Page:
Lessons From Crazy Heart
It’s funny I’ve fallin’/Feels like flyin’/for a little while
Note: This post contains some spoiler content…
A few weeks before I went to the theater to see Crazy Heart I saw the trailer. I instantly became interested in the story of the movie. The setting of country music instantly attracted me. I was also intrigued by the soundtrack – it had a ’70s outlaw country music vibe. I’ve always been a fan of Waylon Jennings, Willie Nelson, Steve Earle and others.
After seeing the movie I have to say that it is everything and more than I built it up to be.
It’s a great story for viewers to connect with. Music fans can connect with the outlaw country music. The themes of the songs on the soundtracks cross musical boundaries (I think it was Willie Nelson who said, “There are only two kinds of music: Good and Bad.”). The story of a hardened outlaw singer and songwriter connects well with young and old alike.
The best part of the movie and the biggest lesson I was able to pull out was how the story related to entrepreneurship and life in general. The setting and circumstances may vary in detail, but the ups and downs and unexpected turns are what connects us all as humans.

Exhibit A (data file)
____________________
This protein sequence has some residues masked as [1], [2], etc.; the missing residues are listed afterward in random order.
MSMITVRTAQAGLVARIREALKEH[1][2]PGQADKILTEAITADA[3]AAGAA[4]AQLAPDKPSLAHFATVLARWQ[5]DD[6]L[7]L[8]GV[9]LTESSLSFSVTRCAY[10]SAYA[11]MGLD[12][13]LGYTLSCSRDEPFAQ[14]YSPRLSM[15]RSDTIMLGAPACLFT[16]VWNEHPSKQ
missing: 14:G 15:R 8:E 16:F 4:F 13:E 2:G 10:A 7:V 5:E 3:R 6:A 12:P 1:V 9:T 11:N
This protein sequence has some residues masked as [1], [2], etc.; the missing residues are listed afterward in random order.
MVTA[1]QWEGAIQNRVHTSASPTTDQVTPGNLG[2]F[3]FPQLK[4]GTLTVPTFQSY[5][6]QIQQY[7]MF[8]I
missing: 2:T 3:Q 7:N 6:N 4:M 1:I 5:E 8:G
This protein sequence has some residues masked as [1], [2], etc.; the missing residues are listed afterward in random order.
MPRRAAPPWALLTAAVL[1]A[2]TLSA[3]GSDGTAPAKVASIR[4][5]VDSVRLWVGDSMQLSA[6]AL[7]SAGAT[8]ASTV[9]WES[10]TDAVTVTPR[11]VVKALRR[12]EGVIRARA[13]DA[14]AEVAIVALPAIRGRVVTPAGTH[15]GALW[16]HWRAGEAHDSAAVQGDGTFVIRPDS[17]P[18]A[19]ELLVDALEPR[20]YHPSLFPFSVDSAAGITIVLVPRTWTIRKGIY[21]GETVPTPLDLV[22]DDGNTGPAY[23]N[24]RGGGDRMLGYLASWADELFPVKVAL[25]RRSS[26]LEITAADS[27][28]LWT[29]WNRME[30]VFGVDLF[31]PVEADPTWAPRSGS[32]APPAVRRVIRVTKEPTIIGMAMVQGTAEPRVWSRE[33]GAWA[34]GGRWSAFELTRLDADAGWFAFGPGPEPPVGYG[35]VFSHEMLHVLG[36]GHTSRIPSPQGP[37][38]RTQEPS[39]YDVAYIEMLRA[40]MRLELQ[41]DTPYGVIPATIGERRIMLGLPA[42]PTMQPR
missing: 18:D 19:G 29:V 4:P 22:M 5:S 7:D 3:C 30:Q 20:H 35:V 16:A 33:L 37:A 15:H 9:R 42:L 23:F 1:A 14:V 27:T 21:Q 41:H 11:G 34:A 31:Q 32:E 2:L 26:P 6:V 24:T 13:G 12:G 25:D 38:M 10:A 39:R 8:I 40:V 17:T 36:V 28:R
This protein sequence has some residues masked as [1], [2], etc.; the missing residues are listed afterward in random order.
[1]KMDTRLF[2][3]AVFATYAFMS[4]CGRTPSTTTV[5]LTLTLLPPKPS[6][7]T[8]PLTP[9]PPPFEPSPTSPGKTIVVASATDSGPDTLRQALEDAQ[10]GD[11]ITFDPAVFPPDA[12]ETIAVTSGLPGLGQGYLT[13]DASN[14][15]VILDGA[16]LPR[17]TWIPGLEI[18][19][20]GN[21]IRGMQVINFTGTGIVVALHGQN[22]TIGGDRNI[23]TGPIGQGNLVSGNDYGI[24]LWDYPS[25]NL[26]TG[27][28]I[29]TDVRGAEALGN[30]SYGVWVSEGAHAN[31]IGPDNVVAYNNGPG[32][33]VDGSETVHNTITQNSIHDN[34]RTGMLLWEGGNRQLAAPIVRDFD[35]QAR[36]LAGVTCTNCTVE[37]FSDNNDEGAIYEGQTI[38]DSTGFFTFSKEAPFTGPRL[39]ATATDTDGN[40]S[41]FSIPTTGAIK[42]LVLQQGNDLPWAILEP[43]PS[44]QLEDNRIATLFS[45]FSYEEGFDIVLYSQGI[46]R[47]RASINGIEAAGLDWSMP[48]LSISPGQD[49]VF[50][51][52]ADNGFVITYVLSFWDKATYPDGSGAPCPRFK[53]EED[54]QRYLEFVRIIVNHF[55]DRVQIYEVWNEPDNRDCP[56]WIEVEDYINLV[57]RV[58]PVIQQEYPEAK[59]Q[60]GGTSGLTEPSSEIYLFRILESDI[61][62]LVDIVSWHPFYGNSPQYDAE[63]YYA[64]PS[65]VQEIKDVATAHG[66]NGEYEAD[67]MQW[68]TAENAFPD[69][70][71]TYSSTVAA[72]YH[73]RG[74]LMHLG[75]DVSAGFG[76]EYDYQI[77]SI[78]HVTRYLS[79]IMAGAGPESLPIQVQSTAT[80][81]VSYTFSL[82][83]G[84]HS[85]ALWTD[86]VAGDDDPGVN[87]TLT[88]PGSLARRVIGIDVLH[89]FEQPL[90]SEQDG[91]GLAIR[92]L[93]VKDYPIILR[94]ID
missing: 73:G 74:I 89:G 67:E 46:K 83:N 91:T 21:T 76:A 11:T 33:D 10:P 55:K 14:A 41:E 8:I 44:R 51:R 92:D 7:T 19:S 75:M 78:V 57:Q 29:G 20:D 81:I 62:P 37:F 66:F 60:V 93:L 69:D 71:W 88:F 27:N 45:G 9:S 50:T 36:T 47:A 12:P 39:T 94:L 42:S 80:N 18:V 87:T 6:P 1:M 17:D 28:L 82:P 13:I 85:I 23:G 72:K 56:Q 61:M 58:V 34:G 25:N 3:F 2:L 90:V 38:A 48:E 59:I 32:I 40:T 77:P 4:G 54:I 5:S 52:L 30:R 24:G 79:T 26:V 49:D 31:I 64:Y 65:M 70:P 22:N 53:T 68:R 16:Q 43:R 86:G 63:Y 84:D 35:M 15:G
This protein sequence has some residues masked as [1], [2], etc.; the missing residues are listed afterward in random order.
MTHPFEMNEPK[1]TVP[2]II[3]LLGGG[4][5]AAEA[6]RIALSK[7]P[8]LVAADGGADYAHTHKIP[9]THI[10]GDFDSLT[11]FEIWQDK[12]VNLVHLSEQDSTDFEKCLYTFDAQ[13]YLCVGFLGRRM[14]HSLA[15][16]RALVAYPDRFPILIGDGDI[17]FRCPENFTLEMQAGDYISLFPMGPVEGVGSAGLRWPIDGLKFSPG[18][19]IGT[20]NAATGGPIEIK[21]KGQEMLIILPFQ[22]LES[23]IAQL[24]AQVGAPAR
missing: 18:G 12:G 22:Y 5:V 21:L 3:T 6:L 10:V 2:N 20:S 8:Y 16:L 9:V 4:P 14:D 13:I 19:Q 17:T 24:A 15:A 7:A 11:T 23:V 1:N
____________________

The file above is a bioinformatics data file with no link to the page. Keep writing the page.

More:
Let’s take a closer look at the Lessons from Crazy Heart…
The Ups and Downs of Life and Business
Crazy Heart opens up with the sight of Bad Blake traveling the American Southwest in his ’78 Chevy Suburban. He’s getting by day-to-day living on the cash he makes playing at small bars and even bowling alleys. His devoted fans remember his hits from 30 or so years ago and come to see him stumble through drunken performances to get a taste of nostalgia.
Bad’s his own business. He sells what his fans are still willing to buy and he puts on the best show he knows how. He is able to get by in life by drinking and treating his body like a dumpster. He has the perception that his fans want a hard-drinking, fun-loving outlaw and that’s exactly what he gives them. It pays enough to just get by, but the business model doesn’t pay nearly as good as it once did.